Grants available for schools to study the environment


RIPTON ELEMENTARY 1ST- through 4th-graders explored biomimicry with the help of a live snake, a turtle and an owl from the Southern Vermont Natural History Museum. Photo by Wendy Leeds

BRIDGE SCHOOL STUDENTS traveled to the Salisbury Fish Hatchery to see where their fish eggs had been cultured. Grant funds also took students to parts of the New Haven River to gather water quality data. Photo by Bridge School teachers

LINCOLN COMMUNITY SCHOOL 5th- and 6th-graders dissected fish at the Rubinstein lab, looking for microplastics after a 2-hour trip aboard the UVM research vessel Melosira. Photo by Tiffany Dennison

ADDISON COUNTY — Otter Creek Audubon Society (OCAS) is offering Environmental Education Grants to Addison County educators. Teachers of all age levels are encouraged to develop proposals of up to $800 to support the OCAS mission of encouraging a culture of conservation. The deadline for application submission is Monday, Nov. 4. Funds will become available Jan. 1 for use during 2020.

Last year Environmental Education Grants supported outdoor learning for students in 13 schools. Both Addison Central and Bristol Elementary students traveled to Huntington to participate in outdoor hands-on programs offered at Audubon Vermont and the Birds of Vermont Museum. This fall Vergennes Union Elementary 1st-graders will visit the same centers to learn about insects and their connection to birds.

Shoreham Elementary students traveled to a new Addison County nature center at Dead Creek Wildlife Management Area to learn about stewardship, study insects, and take a bird walk with OCAS volunteers. Several teachers designed projects to give students experience with water quality issues. Weybridge Elementary 5th-and 6th-graders spent a day paddling on Lake Champlain, taking water quality measurements and gaining an appreciation for the importance of watersheds. Their Paddling Ecology program was run by the Lake Champlain Maritime Museum.

Lincoln Community School 5th- and 6th-graders also explored Lake Champlain. They participated in UVM Extension’s Lake Champlain Live program aboard the research vessel Melosira. Follow-up activities included dissecting fish in UVM’s Rubinstein research lab. The Bridge School, which raises trout through the Trout in the Classroom program, used their grant funds for field trips to visit the Salisbury Fish Hatchery and to explore the New Haven River watershed, where their trout would be released.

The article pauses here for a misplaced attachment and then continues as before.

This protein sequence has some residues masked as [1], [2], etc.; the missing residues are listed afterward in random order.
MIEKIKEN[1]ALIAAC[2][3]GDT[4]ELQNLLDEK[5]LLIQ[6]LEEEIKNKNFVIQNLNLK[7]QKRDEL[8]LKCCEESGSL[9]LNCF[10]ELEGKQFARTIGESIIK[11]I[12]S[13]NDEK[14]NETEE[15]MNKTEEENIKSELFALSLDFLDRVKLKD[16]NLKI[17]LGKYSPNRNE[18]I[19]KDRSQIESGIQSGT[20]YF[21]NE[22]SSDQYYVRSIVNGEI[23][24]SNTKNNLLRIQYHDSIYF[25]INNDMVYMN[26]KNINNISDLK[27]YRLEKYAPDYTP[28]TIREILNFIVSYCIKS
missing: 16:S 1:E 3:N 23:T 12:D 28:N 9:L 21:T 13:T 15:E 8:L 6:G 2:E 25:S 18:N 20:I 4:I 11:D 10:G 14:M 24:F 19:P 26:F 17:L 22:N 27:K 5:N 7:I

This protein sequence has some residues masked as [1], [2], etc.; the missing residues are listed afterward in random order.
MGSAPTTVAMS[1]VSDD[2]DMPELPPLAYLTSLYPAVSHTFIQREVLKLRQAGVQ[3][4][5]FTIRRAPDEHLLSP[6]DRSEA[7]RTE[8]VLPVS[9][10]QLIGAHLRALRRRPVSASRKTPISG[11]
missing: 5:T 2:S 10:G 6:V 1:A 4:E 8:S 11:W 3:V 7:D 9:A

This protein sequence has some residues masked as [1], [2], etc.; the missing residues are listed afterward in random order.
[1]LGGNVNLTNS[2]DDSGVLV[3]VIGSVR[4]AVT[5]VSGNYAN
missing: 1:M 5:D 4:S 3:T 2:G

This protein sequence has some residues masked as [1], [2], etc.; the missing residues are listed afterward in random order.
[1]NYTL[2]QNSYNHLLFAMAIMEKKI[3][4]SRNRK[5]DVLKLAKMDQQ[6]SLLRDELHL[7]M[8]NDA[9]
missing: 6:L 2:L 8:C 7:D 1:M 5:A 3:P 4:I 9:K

The focus of Mt. Abraham Union’s 8th-grade interdisciplinary study was Vermont’s threatened and endangered species. Their grant partially funded trips to study monarch butterflies this year (see Addison Independent Sept. 19, 2019. edition) and Lake Champlain’s spiny softshelled turtles. A third trip, aboard the Melosira involved data collection from Lake Champlain to evaluate water health.

Other schools used their grant funds to bring outside presenters into their schools. Ripton Elementary invited a naturalist from the Southern Vermont Natural History Museum to introduce the concept of biomimicry to 1st-through 4th-graders. A live owl and turtle demonstrated how animals are well adapted for survival. The Mary Hogan Elementary 1st-graders also learned about adaptations when live raptors from the Vermont Institute of Natural Science visited their classroom.

At Shoreham Elementary, an after-school group learned about fishing ethics and how to fish from Let’s Go Fishing Vermont volunteers.

Area pre-schools benefited from OCAS grants as well. The Wren’s Nest Forest Pre-school purchased pond nets, hand lenses, and tripod magnifiers to enrich their children’s outdoor experiences. And the Quarry Hill School used funds to construct a “bird nest” platform in their schoolyard, sure to be the setting for much imaginative play.

Two schools, Otter Valley Union High School and Salisbury Community, continued their collaborative experiences from last year. Their history and ecology classroom studies came alive, as 3rd- and 4th-graders and high school students learned from each other during day hikes along the Long Trail. Grant funds from both OCAS and Rutland County Audubon supported this project.

All interested elementary, middle and high school teachers are encouraged to develop proposals and apply for the OCAS Environmental Education Grants. Funds may be used to help defer the cost of transportation, equipment, admission fees or outside presentations. Proposals that get students out into the natural world will be favored. For further information and an application please visit the OCAS website at wp.me/pt0Pq-1WN or leave a message for Carol at 713-818-7033. Applications are due on Monday, Nov. 4.

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